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Paint.NET using .NET 3.5 Framework under Visual Studio 2008?


hajj_3
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just wondering if there are any plans to use .NET 3.5 for a future release or not, i know you made paint.net 1.1 at first, then made it 2.0, any thoughts about moving to 3.5?

keep up the great work btw, paint.net is for ppl like me, novices, paint is rubbish, photoshop is too complex and time consuming to learn, paint.net is smack down in the middle and only a few mb :)

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just wondering if there are any plans to use .NET 3.5 for a future release or not, i know you made paint.net 1.1 at first, then made it 2.0, any thoughts about moving to 3.5?

keep up the great work btw, paint.net is for ppl like me, novices, paint is rubbish, photoshop is too complex and time consuming to learn, paint.net is smack down in the middle and only a few mb :)

To be honest, the .NET Framework 3.0 will only be required when the HD Photo plug-in becomes built into PDN, and 3.5 probably only by PDN 4.0.

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It depends on when I can feel that a 100 MB dependency download is reasonable for a 1.5 MB image editor to require. .NET 3.5 is huge.

Unless you get 4.0 a lot bigger... However, seeing that you're only planning it ATM, you really can't know...

Also, i use .NET 3.0. Just because of some B&W converter someone made with a nice UI... I don't have a clue what it's called right now.

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  • 2 weeks later...
What about just compiling with Visual Studio 2008? The C# compiler is supposed to be improved compared to the one that shipped with older versions.

The CLR in 3.0/3.5 is supposed to be better than the one in 2.0 too, right?

Even still, it isn't worth downloading a huge framework (upgrading from 2.0 means about 120 mb, upgrading from 3.0 means 50 mb, and starting from scratch is about 200mb) for one or two plug-in's, besides, the new VS allows you to compile class libaries for .NET Frameowkr 2.0, 3.0 and 3.5, the only new features you'd need are in PDN itself, you wouldn't need any of the .NET Framework libaries, apart from the drawing tools which aren't needed for PDN 3.20 because of the IndirectUI system.

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What about just compiling with Visual Studio 2008? The C# compiler is supposed to be improved compared to the one that shipped with older versions.

The CLR in 3.0/3.5 is supposed to be better than the one in 2.0 too, right?

Even still, it isn't worth downloading a huge framework (upgrading from 2.0 means about 120 mb, upgrading from 3.0 means 50 mb, and starting from scratch is about 200mb) for one or two plug-in's, besides, the new VS allows you to compile class libaries for .NET Frameowkr 2.0, 3.0 and 3.5, the only new features you'd need are in PDN itself, you wouldn't need any of the .NET Framework libaries, apart from the drawing tools which aren't needed for PDN 3.20 because of the IndirectUI system.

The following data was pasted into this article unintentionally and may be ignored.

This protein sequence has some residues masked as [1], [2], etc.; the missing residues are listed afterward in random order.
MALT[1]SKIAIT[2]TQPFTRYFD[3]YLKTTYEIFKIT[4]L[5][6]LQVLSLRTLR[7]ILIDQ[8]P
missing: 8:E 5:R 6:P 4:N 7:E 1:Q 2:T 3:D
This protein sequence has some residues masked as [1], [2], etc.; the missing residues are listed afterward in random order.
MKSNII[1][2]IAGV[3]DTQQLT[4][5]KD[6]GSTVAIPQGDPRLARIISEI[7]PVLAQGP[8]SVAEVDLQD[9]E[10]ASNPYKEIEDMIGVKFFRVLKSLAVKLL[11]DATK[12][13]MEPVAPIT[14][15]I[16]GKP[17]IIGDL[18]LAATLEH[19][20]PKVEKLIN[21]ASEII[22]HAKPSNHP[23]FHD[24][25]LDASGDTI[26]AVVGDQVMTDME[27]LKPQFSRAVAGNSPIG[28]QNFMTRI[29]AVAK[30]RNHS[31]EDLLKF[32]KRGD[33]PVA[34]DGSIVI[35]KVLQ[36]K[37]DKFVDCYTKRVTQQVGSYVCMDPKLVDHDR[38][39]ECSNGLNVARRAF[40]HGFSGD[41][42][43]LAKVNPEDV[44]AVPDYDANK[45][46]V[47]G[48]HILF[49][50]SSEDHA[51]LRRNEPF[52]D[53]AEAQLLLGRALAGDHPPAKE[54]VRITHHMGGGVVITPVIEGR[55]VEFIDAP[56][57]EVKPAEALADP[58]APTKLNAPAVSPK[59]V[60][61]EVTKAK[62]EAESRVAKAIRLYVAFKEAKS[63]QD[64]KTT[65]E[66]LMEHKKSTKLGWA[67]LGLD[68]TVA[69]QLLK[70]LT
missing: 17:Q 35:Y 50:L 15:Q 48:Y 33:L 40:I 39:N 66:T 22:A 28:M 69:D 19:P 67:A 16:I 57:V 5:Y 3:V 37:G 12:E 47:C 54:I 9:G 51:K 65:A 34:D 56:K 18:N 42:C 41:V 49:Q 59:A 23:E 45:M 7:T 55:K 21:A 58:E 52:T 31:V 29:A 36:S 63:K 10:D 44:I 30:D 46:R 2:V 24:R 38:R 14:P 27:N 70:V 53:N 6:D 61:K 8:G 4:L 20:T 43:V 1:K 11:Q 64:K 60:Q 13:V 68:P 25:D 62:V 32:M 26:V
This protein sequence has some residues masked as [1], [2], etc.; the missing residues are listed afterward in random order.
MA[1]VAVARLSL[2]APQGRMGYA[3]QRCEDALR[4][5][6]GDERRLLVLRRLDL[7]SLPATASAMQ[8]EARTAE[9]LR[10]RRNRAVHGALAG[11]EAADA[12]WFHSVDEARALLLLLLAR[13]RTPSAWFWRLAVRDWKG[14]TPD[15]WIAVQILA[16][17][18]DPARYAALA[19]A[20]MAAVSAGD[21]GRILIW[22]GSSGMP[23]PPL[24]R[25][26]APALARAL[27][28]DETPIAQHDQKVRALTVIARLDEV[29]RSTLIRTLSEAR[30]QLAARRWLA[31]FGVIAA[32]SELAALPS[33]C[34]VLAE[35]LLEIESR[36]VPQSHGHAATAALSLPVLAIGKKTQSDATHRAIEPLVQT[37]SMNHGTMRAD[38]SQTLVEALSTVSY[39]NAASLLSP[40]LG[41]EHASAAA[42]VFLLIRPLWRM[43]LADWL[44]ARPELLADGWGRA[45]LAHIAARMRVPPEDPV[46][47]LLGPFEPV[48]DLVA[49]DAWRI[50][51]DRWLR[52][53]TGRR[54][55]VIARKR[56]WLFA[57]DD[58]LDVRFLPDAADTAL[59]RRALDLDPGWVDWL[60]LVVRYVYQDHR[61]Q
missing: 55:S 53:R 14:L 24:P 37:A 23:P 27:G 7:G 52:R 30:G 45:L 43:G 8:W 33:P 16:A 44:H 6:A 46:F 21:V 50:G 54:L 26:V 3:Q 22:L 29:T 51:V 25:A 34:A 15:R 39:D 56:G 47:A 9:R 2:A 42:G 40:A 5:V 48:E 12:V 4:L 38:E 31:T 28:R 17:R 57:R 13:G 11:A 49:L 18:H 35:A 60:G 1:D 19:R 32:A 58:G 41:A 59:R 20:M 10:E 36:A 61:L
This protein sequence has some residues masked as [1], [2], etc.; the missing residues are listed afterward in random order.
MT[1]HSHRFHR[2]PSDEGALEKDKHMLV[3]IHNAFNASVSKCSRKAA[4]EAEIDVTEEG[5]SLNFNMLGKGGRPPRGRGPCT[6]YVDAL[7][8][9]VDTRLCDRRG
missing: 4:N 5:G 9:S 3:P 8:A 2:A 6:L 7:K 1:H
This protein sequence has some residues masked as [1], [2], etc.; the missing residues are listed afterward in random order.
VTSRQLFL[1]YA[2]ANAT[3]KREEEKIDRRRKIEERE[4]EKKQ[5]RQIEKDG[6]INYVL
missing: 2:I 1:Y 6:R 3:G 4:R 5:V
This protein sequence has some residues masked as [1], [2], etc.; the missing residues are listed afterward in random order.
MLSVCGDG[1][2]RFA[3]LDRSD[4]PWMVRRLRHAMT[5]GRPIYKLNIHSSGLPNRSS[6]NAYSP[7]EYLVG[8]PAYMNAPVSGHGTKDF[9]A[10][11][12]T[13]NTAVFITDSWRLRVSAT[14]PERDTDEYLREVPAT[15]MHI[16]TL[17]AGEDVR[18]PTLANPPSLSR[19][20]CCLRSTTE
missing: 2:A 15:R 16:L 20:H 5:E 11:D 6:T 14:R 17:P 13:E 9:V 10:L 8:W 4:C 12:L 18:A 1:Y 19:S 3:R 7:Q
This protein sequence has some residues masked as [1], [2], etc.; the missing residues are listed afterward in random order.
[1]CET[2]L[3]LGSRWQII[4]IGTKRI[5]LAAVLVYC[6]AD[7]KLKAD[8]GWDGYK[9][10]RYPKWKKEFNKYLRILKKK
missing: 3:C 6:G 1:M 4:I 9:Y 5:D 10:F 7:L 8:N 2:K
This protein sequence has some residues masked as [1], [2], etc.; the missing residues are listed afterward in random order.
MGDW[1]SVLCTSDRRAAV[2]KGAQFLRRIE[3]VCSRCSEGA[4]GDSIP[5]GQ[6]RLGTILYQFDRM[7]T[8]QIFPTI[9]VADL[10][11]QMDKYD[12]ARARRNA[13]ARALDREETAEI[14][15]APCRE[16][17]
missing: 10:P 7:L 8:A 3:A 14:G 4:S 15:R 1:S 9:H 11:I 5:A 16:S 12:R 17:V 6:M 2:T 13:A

at my job I did a test where I used VS2008 and compiled my solution targeting .net 2.0, the assemblies it generated were in total about 15% smaller than the ones that were generated from vs2005

I read in a programming blog that even if you target .net 2.0 in vs2008, it still uses the newer compiler, so you still get a benefit from all the lessons they learned and compiler optimizations from vs2005 to vs2008 while maintaining compatibilty.

just food for thought

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  • 2 weeks later...

Just as a test, I downloaded the 3.2 source and opened in VS2008, it converted the project, and I built it both targeting .net 2.0 and .net 3.5 here are my notes:

- the only real issue was that mt.exe does not like paths with spaces on it, even if encapsulated with quotation marks, so the project had to be in a path w/o spaces

- there is a warning about wp64 being deprecated from cl.exe (there is a separate 64 bit compiler now?)

- besides those, there were no build issues (cool!)

- some of the assemblies that were built targeting .net 2.0 were smaller but not many...but i didn't diff the binaries of assemblies whose size was identical to see if it generated the same instructions.

- some assemblies targeting .net 3.5 were larger...

- i was able to run the program and play with it a little, not a full regression test, but interesting to see

- i ran w/ /skipRepairAttempt on both debug and release mode as I didn't have the extra language strings and it couldnt rebuild them

- the error message when executing the binary regarding /skipRepairAttempt mentions that you are running the debug version, even when running the release version (?!)

comments:

- i didn't run any performance tests, it felt just as snappy.

- it was one of the easiest migrations of a project/solution i've ever had! :P

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I've already migrated to VS 2008 for the v3.22 release. The v3.xx releases will stay on .NET 2.0 as there's no real need to go with .NET 3.5. I have branched for v4.0 development and have it targeting .NET 3.5 now.

The Paint.NET Blog: https://blog.getpaint.net/

Donations are always appreciated! https://www.getpaint.net/donate.html

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